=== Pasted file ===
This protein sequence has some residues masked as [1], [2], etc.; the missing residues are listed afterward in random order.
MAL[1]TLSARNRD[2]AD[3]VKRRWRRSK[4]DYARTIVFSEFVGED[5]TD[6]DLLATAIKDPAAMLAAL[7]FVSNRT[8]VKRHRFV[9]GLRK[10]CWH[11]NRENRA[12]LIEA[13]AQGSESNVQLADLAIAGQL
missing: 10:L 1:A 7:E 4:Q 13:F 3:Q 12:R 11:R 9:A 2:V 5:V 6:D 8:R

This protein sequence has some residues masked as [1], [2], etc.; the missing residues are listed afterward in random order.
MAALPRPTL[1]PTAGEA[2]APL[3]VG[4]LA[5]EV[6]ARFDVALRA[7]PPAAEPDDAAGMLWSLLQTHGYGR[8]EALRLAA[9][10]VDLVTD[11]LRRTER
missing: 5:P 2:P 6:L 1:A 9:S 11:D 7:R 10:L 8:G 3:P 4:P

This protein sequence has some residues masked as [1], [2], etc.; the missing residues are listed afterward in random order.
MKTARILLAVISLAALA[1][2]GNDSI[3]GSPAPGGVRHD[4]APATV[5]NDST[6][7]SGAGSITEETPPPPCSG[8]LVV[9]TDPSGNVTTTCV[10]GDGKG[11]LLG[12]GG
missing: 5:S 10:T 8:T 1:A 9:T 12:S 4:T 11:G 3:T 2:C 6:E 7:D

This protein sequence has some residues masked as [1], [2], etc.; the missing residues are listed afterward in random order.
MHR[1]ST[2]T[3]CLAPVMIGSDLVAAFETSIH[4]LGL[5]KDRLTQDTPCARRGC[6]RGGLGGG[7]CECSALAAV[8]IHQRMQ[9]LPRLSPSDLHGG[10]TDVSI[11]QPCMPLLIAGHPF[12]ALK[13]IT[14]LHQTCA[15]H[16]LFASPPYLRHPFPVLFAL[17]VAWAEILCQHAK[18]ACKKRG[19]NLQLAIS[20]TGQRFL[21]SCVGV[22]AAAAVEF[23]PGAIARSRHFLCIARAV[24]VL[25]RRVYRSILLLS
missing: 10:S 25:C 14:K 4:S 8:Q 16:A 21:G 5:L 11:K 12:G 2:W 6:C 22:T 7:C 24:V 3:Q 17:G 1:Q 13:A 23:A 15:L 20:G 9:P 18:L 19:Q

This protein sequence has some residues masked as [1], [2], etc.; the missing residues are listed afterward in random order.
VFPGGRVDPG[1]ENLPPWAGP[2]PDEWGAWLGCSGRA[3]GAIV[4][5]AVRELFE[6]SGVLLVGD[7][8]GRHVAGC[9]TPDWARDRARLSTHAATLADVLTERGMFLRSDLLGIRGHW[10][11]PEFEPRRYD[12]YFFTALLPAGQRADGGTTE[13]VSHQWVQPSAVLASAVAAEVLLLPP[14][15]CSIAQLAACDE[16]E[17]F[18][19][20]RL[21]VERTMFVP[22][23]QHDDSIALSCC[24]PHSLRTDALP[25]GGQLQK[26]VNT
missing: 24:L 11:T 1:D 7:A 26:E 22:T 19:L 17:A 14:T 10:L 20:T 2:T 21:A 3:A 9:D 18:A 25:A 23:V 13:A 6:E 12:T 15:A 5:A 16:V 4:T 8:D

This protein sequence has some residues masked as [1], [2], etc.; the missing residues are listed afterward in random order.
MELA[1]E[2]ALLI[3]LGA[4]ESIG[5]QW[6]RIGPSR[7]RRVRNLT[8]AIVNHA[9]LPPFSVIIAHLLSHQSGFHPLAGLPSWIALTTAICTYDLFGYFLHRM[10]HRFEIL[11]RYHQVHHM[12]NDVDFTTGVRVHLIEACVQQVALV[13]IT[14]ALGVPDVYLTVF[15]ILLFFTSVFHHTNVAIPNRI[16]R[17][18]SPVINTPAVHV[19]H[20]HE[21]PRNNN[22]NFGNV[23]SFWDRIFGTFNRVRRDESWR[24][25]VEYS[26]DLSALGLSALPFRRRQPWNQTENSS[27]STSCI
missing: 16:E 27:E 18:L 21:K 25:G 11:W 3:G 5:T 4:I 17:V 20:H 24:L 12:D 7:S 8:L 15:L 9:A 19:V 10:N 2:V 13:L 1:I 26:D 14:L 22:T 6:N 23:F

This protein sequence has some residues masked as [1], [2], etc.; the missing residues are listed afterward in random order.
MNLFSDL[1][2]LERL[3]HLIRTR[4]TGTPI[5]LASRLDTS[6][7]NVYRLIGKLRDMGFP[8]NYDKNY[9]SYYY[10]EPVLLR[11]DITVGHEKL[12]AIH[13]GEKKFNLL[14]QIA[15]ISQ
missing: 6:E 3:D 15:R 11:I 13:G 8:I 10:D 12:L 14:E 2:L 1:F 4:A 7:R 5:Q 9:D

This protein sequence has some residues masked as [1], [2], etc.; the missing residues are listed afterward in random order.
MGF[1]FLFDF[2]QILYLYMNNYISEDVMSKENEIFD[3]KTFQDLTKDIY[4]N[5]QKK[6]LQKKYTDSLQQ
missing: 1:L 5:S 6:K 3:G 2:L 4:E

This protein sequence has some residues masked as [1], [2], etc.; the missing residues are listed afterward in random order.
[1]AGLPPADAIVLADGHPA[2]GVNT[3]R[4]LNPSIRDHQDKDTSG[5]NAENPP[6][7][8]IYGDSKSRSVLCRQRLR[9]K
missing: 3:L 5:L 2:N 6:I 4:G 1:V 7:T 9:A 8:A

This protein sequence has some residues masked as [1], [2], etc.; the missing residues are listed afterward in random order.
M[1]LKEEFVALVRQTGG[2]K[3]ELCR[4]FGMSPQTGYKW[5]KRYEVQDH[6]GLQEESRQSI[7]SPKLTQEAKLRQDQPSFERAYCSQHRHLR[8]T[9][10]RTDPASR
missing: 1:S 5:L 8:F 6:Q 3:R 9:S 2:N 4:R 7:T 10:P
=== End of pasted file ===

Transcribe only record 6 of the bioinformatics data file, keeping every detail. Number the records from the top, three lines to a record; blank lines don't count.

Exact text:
This protein sequence has some residues masked as [1], [2], etc.; the missing residues are listed afterward in random order.
MELA[1]E[2]ALLI[3]LGA[4]ESIG[5]QW[6]RIGPSR[7]RRVRNLT[8]AIVNHA[9]LPPFSVIIAHLLSHQSGFHPLAGLPSWIALTTAICTYDLFGYFLHRM[10]HRFEIL[11]RYHQVHHM[12]NDVDFTTGVRVHLIEACVQQVALV[13]IT[14]ALGVPDVYLTVF[15]ILLFFTSVFHHTNVAIPNRI[16]R[17][18]SPVINTPAVHV[19]H[20]HE[21]PRNNN[22]NFGNV[23]SFWDRIFGTFNRVRRDESWR[24][25]VEYS[26]DLSALGLSALPFRRRQPWNQTENSS[27]STSCI
missing: 16:E 27:E 18:L 21:K 25:G 11:W 3:G 5:T 4:I 17:V 20:H 24:L 12:D 7:S 8:L 15:L 9:A 19:V 10:N 2:V 13:L 1:I 26:D 14:L 22:T 6:N 23:F